Louis Simpson, Warren Buffett's former stock picker, dies at 85
Louis Simpson, who helped pick stocks for famed investor Warren Buffett as part of a financial career that spanned more than 50 years, has died. He was 85.
He died in Chicago on Jan. 8 following a prolonged illness, according to Northwestern University in Illinois, where he had served as a trustee. He and his wife, Kimberly, were residents of Naples, Florida.
Simpson spent more than three decades selecting equities for Geico, the auto insurer owned by Omaha, Nebraska-based Berkshire Hathaway. Buffett, Berkshire's billionaire CEO whose stock-picking prowess earned him a worldwide following, was a longtime stakeholder in Geico and helped choose Simpson to be its chief investment officer in 1979. When Berkshire acquired full ownership of Geico in 1996, Buffett asked Simpson to continue managing its stock portfolio.
Simpson was a "Hall of Famer" as an investor and "the best investment manager in the property-casualty business," Buffett wrote in annual letters to Berkshire shareholders. In his 2004 letter, Buffett included a section called "Portrait of a Disciplined Investor," saying Simpson's picks had produced an annual average return of 20% since 1980, compared with 14% for the S&P 500 Index.
Simpson rose to president and CEO of Geico's capital operations from 1993 through 2010 and was once identified by Buffett as a candidate to succeed him in an emergency to oversee all of Berkshire's investments.
One of Simpson's successes came with the breakup of American Telephone & Telegraph in the 1980s. He invested about 40% of Geico's capital in three of the regional "Baby Bell" operating companies formed by the dismantling. The stake doubled over two years and added $400 million to the insurer's $1 billion net worth, according to Jack Byrne, the former chairman of Geico. His other notable investments included Nike, an athletic apparel maker, and CarMax, which sells used autos.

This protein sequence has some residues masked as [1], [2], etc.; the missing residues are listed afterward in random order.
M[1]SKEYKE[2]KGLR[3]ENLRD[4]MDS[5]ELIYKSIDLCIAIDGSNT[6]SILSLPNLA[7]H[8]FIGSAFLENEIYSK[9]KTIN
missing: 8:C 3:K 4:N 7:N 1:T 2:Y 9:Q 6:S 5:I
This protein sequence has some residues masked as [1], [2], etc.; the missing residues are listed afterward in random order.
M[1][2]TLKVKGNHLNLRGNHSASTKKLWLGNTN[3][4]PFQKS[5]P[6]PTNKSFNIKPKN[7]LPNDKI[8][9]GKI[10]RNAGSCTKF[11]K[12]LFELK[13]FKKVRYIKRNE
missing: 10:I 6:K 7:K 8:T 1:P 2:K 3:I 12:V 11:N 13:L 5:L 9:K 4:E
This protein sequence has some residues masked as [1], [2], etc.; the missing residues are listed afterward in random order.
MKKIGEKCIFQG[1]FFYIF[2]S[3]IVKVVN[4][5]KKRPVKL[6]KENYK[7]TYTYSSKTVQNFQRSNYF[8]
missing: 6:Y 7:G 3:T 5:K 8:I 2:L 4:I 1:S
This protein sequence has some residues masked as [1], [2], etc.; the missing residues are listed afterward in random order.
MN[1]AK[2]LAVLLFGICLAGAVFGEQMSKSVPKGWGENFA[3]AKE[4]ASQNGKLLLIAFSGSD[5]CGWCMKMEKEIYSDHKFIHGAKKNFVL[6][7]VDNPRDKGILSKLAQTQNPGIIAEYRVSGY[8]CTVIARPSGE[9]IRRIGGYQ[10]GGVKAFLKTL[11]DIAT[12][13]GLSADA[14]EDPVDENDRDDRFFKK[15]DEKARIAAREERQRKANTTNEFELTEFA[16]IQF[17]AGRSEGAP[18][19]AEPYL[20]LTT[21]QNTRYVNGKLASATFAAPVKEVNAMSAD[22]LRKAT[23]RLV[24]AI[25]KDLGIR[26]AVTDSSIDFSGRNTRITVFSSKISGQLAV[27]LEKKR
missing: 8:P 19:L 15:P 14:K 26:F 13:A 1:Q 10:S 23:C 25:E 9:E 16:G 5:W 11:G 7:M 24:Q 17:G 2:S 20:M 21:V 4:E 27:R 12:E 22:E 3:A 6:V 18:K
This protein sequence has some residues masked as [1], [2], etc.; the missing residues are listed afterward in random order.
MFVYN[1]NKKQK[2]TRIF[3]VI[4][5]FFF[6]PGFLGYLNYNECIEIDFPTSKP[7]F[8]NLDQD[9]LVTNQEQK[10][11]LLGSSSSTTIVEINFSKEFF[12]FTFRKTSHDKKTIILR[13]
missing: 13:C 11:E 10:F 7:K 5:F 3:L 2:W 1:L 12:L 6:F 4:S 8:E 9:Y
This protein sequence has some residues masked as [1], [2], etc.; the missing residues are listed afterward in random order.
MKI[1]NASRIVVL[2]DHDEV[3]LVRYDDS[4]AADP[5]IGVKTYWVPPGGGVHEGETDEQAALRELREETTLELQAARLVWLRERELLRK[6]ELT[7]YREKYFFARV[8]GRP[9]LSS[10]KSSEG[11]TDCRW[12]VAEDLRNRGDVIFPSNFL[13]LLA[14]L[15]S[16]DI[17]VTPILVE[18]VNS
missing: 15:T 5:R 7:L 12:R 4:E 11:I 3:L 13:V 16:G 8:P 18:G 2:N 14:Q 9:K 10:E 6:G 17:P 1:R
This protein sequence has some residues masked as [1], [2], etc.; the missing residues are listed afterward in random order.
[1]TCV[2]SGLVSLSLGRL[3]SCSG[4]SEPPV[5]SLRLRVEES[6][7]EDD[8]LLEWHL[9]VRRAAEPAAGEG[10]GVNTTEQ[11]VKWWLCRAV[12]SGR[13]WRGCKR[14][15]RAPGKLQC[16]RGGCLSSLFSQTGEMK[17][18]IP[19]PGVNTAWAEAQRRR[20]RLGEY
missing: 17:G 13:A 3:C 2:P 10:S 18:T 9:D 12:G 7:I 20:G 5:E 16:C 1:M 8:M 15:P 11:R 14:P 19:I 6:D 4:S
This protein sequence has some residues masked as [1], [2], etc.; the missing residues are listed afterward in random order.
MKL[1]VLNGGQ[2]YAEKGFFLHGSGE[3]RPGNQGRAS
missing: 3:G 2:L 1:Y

"He just knocked the cover off the ball year after year after year," Byrne said in a 2011 interview. "I have been asking Lou for 20 years whether he would take a separate account with me."
Simpson retired from Berkshire in 2010 and founded SQ Advisors with his wife, Kimberly Querrey, the following year. The firm, based in Naples, Florida, planned to manage money for Simpson's family and friends, as well as outside charities, Simpson said in an interview with Bloomberg News at the time.
"I did retire for a day," Simpson said in the interview. He then realized, "I would probably drive myself crazy and my wife crazy if I really retired and didn't do anything."
SQ Advisors held a stock portfolio valued at about $2.67 billion as of March 31, 2016, according to a filing. That included a Berkshire stake of more than $380 million.
Louis Allen Simpson was born in Chicago on Dec. 23, 1936, the son of Irving and Lillian Simpson, and grew up in nearby Highland Park.
He graduated from Ohio Wesleyan University in 1958, and earned a master's degree in economics from Princeton University, in New Jersey, two years later. He was an economics instructor at Princeton in 1961 and 1962 and sat on the board of the management company for the school's endowment from 2007 to 2013, according to the university.
Simpson was CEO of Western Asset Management in California before joining Geico, according to a 2010 Chicago Tribune article. While he was living in San Diego, he met Querrey, his second wife, on a business trip to Chicago. The couple lived in Chicago before moving to Florida upon his retirement from Geico.
He told the newspaper that his "eclectic" approach to investing required a lot of work.
"I try to read all company documents carefully," Simpson told the Tribune. "We try to talk to competitors. We try to find people more knowledgeable about the business than we are. We do not rely on Wall Street-generated research. We do our own research. We try to meet with top management."
Among their charitable giving, Simpson and Querrey donated $20 million to Princeton in June 2016 for a building to house international programs. They gave more than $100 million to Northwestern to encourage biomedical research.
During his years at Geico, Simpson avoided the spotlight even as his deft investment moves drew public praise from the most famous stock picker on the planet.
"I typically learn of Lou's transactions about ten days after the end of each month," Buffett said in his shareholders' letter in 2005. "Sometimes, it should be added, I silently disagree with his decisions. But he's usually right."
Survivors include his wife; three sons, Irving, Kenneth and Edward; plus four grandchildren and three great-grandchildren.